This post is Peppered with spoilers for Borderlands 2. It's an awesome game, and you should play it.
When you create a character, in games or in fiction, you have to give that character to your audience. They interpret them in ways that authors often can't expect. In games, when you give players a character, they often have exaggerated qualities, both good and bad; this is especially true in power fantasies. If you take that character, and insert it into a sequel without giving the player agency over them, a new issue arises. It's the difference between a reflection and a photo. As an author, you may have to further exaggerate those qualities. This worked in Metal Gear Solid 2. It has mixed success in Borderlands 2.
Borderlands left the original Vault Hunters blank slate; to be interpreted by their mechanics and their aesthetics. They didn't have a ton of dialogue, and couldn't truly respond to anyone. In the followup, We have a new set of Vault Hunters to play as, with the veterans participating as mentors, quest givers and leaders of a resistance. Each one has their identity initially obscured and then revealed in a way that allows the player to realize how much they missed them.
Each other them have been given new characteristics. Lilith, whose image and identity revolved around the word "Seduction," now feels like a new member of the X-Men, exploring new powers with excitement with very little care about the new risks and responsibilities they might require. Roland has settled into his role as the Leader of the Crimson Raiders nicely. He seems to have taken to heart the role that Atlas played in the last game and wants to protect those his ex-comrades have misplaced and abused. Mordecai has settled into solidarity with his friend Bloodwing, relishing in alcohol and ammunition. Brick has become a bandit leader, trying to focus chaos into order, while at the same time trying to rationalize the insanity Pandora seems to draw so easily.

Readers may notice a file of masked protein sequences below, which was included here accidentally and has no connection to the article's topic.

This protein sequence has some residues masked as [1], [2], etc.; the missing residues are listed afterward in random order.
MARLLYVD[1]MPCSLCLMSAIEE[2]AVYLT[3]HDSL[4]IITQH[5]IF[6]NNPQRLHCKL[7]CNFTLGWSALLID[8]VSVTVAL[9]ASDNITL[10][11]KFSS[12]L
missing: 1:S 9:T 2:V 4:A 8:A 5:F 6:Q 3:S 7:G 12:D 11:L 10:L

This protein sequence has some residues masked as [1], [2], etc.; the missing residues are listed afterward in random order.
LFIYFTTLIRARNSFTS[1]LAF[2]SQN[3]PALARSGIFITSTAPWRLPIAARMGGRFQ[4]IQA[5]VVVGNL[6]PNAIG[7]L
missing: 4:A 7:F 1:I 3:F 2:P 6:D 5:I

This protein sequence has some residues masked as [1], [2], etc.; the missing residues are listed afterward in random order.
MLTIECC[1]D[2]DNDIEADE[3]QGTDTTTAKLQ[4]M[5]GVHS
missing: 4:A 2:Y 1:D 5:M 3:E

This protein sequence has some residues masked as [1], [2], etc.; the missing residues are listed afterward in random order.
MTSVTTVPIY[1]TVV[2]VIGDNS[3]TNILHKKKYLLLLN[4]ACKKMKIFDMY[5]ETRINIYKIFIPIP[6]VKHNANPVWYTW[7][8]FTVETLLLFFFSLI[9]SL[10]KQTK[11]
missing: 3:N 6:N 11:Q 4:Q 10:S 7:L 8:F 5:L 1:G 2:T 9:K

Three of these felt like major improvements, but Mordecai felt like an afterthought.
Every time you meet a new character, with the exception of Clap Trap, they have an introduction banner giving silly editorial comments about them. "Marcus; No Refunds," "Tannis; Insane(ly smart)," "Zed; Do no harm."
The old Guard have these, too. "Lilith; AKA the Firehawke," "Roland; as Commander of the Crimson Raiders.." But Mordecai's is a little more focused. "Mordecai, and his BFF bloodwing."
And I loved that. In Borderlands 1, Bloodwing had a mechanical relationship with Roland, but you never heard him treat her like a pet. It felt like an asymmetric partnership (still an action skill that I loved). But in BL2, you never see him send her out for a kill, and then 3 chapters later, you have to go rescue her, and instead of partnering up, Mordecai stays in a perch and snipes from a distance. This does not emotionally or mechanically compute.
When we head into the wildlife preserve, he gives a decent excuse; that he knows Bloodwing well, and that she can handle herself. But in the end, and this may have been the intention; Mordecai is deceiving himself, and the fact that he's not there when Bloodwing dies has me unconvinced that he loved her. He's living in a fantasy that he and she can handle the problem, and instead of taking action to help, he leaves it to a (competent) stranger to rescue her.
Truth be told, I can't tell if this is brilliant psychology that highlights the deep insanity of Pandora, or if it's a flaw on the part of the writers, but it's hard for me to love Mordecai as much as I did when I first played as him in Borderlands 1.